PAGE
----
What is the Canine Behavior Questionnaire (CBQ)?
A CBQ is a detailed intake form that provides relevant information. The CBQ is required for a fear, anxiety or aggression issue. The document answers important questions that help provide a broader behavior picture to the behavior consultant and reduces note taking during private training sessions. The CBQ is filled out prior to the initial private consultation. The CBQ must be completed by the pet owner and reviewed by consultant 48 hours prior to booking a session.

Does filling out the CBQ mean that an appointment has automatically been booked?
Filling out the CBQ is in no way a guarantee of service. We want to ensure that both parties are comfortable with the training plan and/or training methods prior to booking an appointment. Feedback, educational hand outs and other recommendations will be sent to potential client regardless of whether a session is booked.

Do I have to fill out a Canine Behavior Questionnaire?
The CBQ is required for fear, anxiety and/or aggression cases. For basic training the CBQ is not required, but still recommended. The additional information helps the canine behavior consultant have a better picture of the dog’s daily life and what potential environmental issues might be affecting behavior.

What training methods do you use?
Positive reinforcement training methods

What happens if the potential client has used punitive training methods or aversive training equipment in the past?
While not ideal, if the potential client is committed to a positive training method, the canine behavior consultant is happy to work with them.

However, it is important to understand that many clients who are not committed don’t see any progress because they put in minimal effort, get frustrated, and try a more aversive approach, believing it to be a quicker fix. There are side effects to punishment based methods that are achieved through the use of aversive training equipment such as choke chains, prong collars and shock collars. Aversive methods have side effects that outweigh the benefits.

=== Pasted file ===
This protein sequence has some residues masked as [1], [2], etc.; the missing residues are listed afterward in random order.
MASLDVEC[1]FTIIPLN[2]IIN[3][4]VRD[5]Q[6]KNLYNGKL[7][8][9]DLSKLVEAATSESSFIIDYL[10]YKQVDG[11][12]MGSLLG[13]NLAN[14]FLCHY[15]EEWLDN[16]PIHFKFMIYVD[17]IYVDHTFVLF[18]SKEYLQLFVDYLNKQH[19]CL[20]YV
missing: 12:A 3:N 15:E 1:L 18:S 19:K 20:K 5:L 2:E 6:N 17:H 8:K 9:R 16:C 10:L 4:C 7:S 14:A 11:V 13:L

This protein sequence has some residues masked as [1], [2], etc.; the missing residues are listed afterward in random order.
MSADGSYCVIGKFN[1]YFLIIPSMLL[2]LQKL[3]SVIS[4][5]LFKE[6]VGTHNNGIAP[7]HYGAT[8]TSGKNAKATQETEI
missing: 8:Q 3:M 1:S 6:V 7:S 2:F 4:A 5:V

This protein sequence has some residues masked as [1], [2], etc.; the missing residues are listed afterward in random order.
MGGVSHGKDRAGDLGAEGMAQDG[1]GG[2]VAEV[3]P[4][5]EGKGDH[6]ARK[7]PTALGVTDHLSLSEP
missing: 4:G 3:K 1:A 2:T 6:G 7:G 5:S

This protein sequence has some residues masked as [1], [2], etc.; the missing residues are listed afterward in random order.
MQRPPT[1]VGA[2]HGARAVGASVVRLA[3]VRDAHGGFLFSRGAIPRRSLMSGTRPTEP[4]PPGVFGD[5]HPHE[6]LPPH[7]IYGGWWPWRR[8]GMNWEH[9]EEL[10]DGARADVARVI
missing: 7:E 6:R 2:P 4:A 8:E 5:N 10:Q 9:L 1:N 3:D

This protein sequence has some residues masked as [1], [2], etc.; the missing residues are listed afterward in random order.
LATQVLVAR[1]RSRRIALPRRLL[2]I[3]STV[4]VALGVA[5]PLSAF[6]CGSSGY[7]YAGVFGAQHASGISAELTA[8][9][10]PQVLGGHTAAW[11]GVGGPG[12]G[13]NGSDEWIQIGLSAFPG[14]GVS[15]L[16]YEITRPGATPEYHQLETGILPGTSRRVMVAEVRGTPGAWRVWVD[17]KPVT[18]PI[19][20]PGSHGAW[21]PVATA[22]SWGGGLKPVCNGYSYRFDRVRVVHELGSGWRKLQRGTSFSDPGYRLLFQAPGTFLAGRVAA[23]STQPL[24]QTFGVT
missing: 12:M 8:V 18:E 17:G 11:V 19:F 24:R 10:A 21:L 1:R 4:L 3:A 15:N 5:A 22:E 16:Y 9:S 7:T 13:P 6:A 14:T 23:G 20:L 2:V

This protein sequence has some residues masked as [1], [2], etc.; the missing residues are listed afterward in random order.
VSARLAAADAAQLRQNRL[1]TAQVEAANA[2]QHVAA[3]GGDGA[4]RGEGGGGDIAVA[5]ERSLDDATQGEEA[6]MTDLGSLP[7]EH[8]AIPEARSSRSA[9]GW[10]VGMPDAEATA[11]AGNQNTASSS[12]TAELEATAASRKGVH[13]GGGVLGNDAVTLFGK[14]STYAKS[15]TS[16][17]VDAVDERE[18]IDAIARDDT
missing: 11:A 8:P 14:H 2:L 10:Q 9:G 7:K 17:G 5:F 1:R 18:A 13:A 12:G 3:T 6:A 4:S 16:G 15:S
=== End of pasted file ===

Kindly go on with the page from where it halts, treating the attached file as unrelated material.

What if the potential client currently uses punitive training methods for some behaviors, but positive training for other behaviors?
This is the purpose of the CBQ. Because the canine behavior consultant uses only positive reinforcement training methods, it is probably not a good fit.

How many sessions does it take to modify behavior?
This depends on what issues you are having with your dog. Explaining and demonstrating how to teach simple foundation behaviors can be accomplished in one private session. However, the pet owner must practice the techniques taught.

How proficiently can you learn a new skill, say playing the piano or ice skating after just one or two lessons? It depends. Some skills are simple and can be learned in one session. Other skills take weeks to practice and master. Could you learn to love spiders in one session? Could you learn to overcome a fear or phobia in just one session? Having reasonable expectations and creating a behavior change plan is the first step to achieving success.

Explaining, demonstrating and reviewing proper management and training / Bmod techniques for more severe types of behavior requires more time and resources. How the dog responds to the initial training session(s) will give the canine behavior consultant a better idea of length of time needed to reach training goals.

What is the success rate?
Successful outcomes – reaching your training goals – depend on several factors: dog’s learning ability, motivating factors like food and toys, your comfort level with the action plan, and your commitment to the training and behavior change plan.

Realistic Training Goals
It is important for the pet owner to have reasonable expectations based on the dog’s age, breed, learning history, developmental stage, and severity of the problem. For example, your dog has bitten several people and dogs and your goal is to have a dog that is perfectly safe around all dogs and all people. This is not a realistic goal. Another example would be your dog is reactive (barking and lunging) at other dogs while on leash. Your goal is to be able to walk your dog in the neighborhood with less reactivity. That is a reasonable goal.

“Behavior is not something you fix. You can’t unlearn what you have learned. It will always be in your learning history, but you can build a stronger and more recent history for different behavior.” Agnieszka Janarek

Reframe the goal
For example, if your dog pulls on leash, don’t focus on stopping the pulling behavior. Instead, focus on teaching your dog the skill of making eye contact with you while moving. Teach a connection and focus game. Teach your dog what TO DO. Focus on small successes and build on what is working.

Changes to policy
smrtdog and its trainers/consultants may change their policies at any time, with or without notice or updating the website.